How Doctors Should Adopt New Technology

Adopting new technology in healthcare is always exciting … until you try to implement it at your practice and teach your staff how to use it. The onboarding and troubleshooting may sometimes actually be more overwhelming than helpful at first. But just like learning to ride a bike for the first time, you have some hiccups in the beginning – but it’s so worth the learning curve.

This guest post from Donald Tex Bryant, a quality and productivity expert turned healthcare consultant, shares advice on how to adopt new technology in healthcare (seamlessly, of course).

Adopting New Technology in Healthcare

The last time I went to see my primary care physician, he still hadn’t started using an EHR or ePrescribing. Although his medical group hadn’t yet rolled out these capabilities, they were planning to – eventually.

I see this in a lot of practices – the hesitation to implement new tech because sticking with the old way seems easier than learning something new. New technology can totally transform a practice, though, and it starts with asking yourself the right questions:

  • Will the new technology increase productivity?
  • Will there be a positive return on investment?
  • Will the new technology improve patient safety?
  • If the technology is adopted, how should it be rolled out or implemented?

So, what’s the best way to implement something new?

Like with any great plan, put the entire team in the same mindset. If two minds are better than one, imagine what 4 or 5 can do. Rolling out a new system across your entire practice is a lot easier when you have an entire team leading the way.

Understand Why You’re Doing It

Once your team is organized, one of the first things they should do is understand why this new technology should be adopted.  After all, every change in process should have a specific purpose and gain, right?  Ask yourself, will it increase productivity? Have a positive ROI? Improve patient safety?

Maybe it’s mandated that your practice implement it. This is the case for ePrescribing, as CMS mandated its adoption for all practices.

In any case, determining how it’s beneficial for your practice will make you and your staff more willing and eager to adopt new technology in the first place.

“If two minds are better than one, imagine what 4 or 5 can do. Rolling out a new system across your entire practice is a lot easier when you have an entire team leading the way.”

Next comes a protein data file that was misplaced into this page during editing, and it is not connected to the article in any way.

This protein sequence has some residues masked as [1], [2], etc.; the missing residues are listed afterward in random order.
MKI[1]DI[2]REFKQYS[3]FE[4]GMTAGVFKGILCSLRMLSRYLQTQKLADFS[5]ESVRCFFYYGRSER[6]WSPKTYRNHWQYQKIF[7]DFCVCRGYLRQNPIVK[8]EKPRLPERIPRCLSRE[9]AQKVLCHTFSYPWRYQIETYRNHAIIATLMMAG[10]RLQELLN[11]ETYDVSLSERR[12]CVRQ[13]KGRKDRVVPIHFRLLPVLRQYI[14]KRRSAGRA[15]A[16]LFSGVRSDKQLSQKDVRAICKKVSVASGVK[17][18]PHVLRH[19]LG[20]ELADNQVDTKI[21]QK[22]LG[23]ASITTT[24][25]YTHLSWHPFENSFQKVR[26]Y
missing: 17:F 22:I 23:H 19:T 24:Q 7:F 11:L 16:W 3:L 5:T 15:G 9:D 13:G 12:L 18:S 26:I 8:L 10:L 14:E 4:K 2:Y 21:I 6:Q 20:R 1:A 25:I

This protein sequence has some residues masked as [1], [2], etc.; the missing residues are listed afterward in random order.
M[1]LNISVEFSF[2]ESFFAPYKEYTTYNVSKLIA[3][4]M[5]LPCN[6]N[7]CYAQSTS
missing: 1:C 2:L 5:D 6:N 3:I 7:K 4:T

Define Your Strategy and Success

Break down the roll out into easy-to-implement phases. There’s nothing more demotivating than unrealistic milestones that take months to accomplish. So, set attainable goals for completing each step – implementation, onboarding, and troubleshooting.

You may even want to start with a limited rollout to a particular group within your practice. Starting small gives you the flexibility to change things up without creating too much disruption.

Also, make sure to set success measures early on so you know what you’re shooting for. You can’t score if you don’t know what target you’re aiming for.

Collect Data You Can Learn From

During implementation, you should continuously collect data on your desired success measures. This way you can make adjustments to the implementation, if necessary.

Celebrate. Then, Think Ahead.

If all goes well, it’s time to celebrate! Successfully implementing a new system is no small feat.

Then take some time to reflect and identify your areas of improvement. How can you make better use of the technology while it’s rolled out to the rest of the business or site? How can you make future implementations go smoother? Even Superbowl-winning teams review their game tapes to find weak spots and revise their plays for next season.

Remember – new technology in healthcare can be complex and fully implementing its features takes time. So, give yourself time to learn and improve.

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Donald Tex Bryant is a quality and productivity expert turned healthcare consultant, who helps healthcare providers meet their challenges. You can find him at Bryant’s Healthcare Solutions.

The complete original version of this article was published on Kevin MD and has been slightly modified for clarity.

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